Who is the first female President in Africa? How many female Presidents has Africa had so far? This is one of many unknown great stories of African women. In fact, the narrative we hear often is negative, portraying African woman’s struggle and never the triumph.
This profile of African Women Heads of State aims at telling the other side of their story and most importantly inspiring today and tomorrow’s generations of African woman to be greater than those who came before then. These are African Women Heads of State as of 2019.
The first female President in Africa was Slyvie Kiningi. She was the Prime Minister of Burundi from February 10, 1993 to October 7, 1994. During this period, she served as the acting President of the country from October 27, 1993 to February 5, 1994 when the incumbent President Melchior Ndadaye was shot together with 6 of his officials. After his death, Kiningi gathered 15 ministers to continue to govern the country. Thus, technically making her the first female president on the continent.
Ivy Matsepe-Cassaburi also served temporarily as the acting President of South Africa when the President and his vice were out of the country for four days in September of 2005. She was also selected by the cabinet to serve as the constitutional and official head of state for an interim period of 14 hours on September 25, 2008. This was the period between the resignation of the current President Thabo Mbeki and the taking of office by the Kgalema Motlanthe.
Ellen Johnson Sirleaf, President of Liberia ( January 2006 – January 2018)
Ellen Johnson Sirleaf is Africa’s first elected President who served two consecutive terms after winning the 2005 and 2011 Presidential elections. She had initially run for Presidential office in 1997 against Charles Taylor, but she lost. During her tenure she was also elected Chair of the Economic Community of West African States in June of 2016.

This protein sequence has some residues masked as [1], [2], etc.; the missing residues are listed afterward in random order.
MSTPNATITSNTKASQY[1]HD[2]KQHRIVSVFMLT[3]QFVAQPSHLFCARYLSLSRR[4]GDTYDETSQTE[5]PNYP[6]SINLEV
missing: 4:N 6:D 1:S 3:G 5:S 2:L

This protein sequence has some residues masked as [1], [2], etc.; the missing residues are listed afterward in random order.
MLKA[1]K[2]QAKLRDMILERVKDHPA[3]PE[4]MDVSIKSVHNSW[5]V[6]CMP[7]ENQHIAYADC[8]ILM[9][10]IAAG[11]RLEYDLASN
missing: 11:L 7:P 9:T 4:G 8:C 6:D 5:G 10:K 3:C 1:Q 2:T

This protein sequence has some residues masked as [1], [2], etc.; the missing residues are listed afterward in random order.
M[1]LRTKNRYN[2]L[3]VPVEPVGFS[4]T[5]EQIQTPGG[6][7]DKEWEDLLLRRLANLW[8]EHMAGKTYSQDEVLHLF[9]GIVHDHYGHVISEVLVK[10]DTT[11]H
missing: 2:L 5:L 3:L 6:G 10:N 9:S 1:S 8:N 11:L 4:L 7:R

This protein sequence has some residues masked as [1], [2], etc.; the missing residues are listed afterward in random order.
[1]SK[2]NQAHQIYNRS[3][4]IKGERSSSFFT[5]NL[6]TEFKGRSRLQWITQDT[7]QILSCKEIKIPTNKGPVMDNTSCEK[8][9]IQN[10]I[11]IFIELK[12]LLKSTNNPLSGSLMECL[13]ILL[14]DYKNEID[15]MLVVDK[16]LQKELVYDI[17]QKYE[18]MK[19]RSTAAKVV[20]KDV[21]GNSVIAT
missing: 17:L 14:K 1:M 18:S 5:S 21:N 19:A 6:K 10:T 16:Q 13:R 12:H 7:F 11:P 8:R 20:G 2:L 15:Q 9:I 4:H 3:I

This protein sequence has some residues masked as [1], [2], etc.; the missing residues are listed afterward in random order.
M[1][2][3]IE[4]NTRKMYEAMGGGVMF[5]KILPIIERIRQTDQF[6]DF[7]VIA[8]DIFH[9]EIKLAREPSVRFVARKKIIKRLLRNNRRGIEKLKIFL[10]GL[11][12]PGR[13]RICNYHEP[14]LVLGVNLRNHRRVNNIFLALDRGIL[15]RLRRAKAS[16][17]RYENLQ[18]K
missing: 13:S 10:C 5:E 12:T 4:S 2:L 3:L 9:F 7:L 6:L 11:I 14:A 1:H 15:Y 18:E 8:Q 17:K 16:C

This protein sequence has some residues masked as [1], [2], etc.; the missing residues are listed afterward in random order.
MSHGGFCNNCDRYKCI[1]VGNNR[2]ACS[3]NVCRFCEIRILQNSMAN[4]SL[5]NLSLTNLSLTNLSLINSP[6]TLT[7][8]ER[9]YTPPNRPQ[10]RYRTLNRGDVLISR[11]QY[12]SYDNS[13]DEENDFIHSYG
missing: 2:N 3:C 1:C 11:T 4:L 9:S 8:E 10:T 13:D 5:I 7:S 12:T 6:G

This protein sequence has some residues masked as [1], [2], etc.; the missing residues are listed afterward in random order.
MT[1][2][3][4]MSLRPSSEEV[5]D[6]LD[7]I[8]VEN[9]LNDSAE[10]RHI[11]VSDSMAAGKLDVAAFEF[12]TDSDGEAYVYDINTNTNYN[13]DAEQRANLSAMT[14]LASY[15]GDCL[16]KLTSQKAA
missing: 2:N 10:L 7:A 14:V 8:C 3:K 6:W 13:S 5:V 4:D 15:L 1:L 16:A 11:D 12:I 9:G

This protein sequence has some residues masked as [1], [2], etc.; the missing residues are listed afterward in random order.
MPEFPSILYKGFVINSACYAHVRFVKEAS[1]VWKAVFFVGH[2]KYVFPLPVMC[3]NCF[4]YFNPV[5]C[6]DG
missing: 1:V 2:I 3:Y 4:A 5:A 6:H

Rose Francine Rogombe served as interim President of Gabon from June 2009 to October 2009 after the death of President of Omar Bongo. As President of the Senate at that time, she automatically became the Head of State because she was constitutionally the first in line for presidential succession.
Agnes Monique Ohsan Bellepeau was the Acting President of Mauritius from March 31, 2012 – July 21, 2012. This was the transition period between the resignation of the current President Anerood Jugnauth to the inauguration of the new President Kailash Purryag. She served again as Acting President between the resignation of Purryag and the inauguration of the new President, Ameenah Gurib from May 29, 2015 – June 5, 2015.
Joyce Hilda Banda served as President of Malawi from April 7, 2012 to May 31, 2014 following the death of President Bingu wa Mutharika. She was the country’s fourth President. She was also the country’s first female Vice President (May 2009 to April 2012). In 2014, Forbes named President Banda as the 40th most powerful woman in the world and the most powerful woman in Africa
Catherine Samba Panza was the Acting Head of State of the Central African Republic from 2014 to 2016. She became interim President when rebel leader Michael Djotodia resigned from his self appointed Presidency. Before she took on this role, she was the mayor of the capital city Bangui from 2013 to 2014.
Ameenah Gurib-Fakim was the first female President of Mauritius from 2015 to 2018. She was selected to be a Presidential candidate in 2014 following the resignation of then President Kailash Purryag. She was unanimously elected President by the National Assembly.
Sahle-Work Zewde is the first elected female President of Ethiopia and currently the only female out of the 54 Presidents in Africa. She took office on October 25, 2018 after being unanimously elected by members of the National Parliamentary Assembly. Prior to her election as President, she worked as Special Representative of United Nations Secretary-General António Guterres to the African Union and Head of the United Nations Office to the African Union.
These African women Heads of State stand on the shoulders of many female giants, known and unknown, remembered and forgotten, who came before them. These include for example, but not limited to the Dahomey Amazons of Benin, an all-female military regiment on whose shoulders stand many women serving in armed services and law enforcement.
The contribution of women to what Africa is today is unquestionable. However, the recovery from the disruptive and brutal colonization and slave trade has been very slow. Partially, African leaders mostly male who mismanaged, abused and continue to abuse their power since the end of colonization equally share the blame for disempowering African women whose contribution is unequivocally needed to build a more prosperous, just and peaceful Africa.
– Written by Adwoa Ohemeng, edited by Ntama Bahati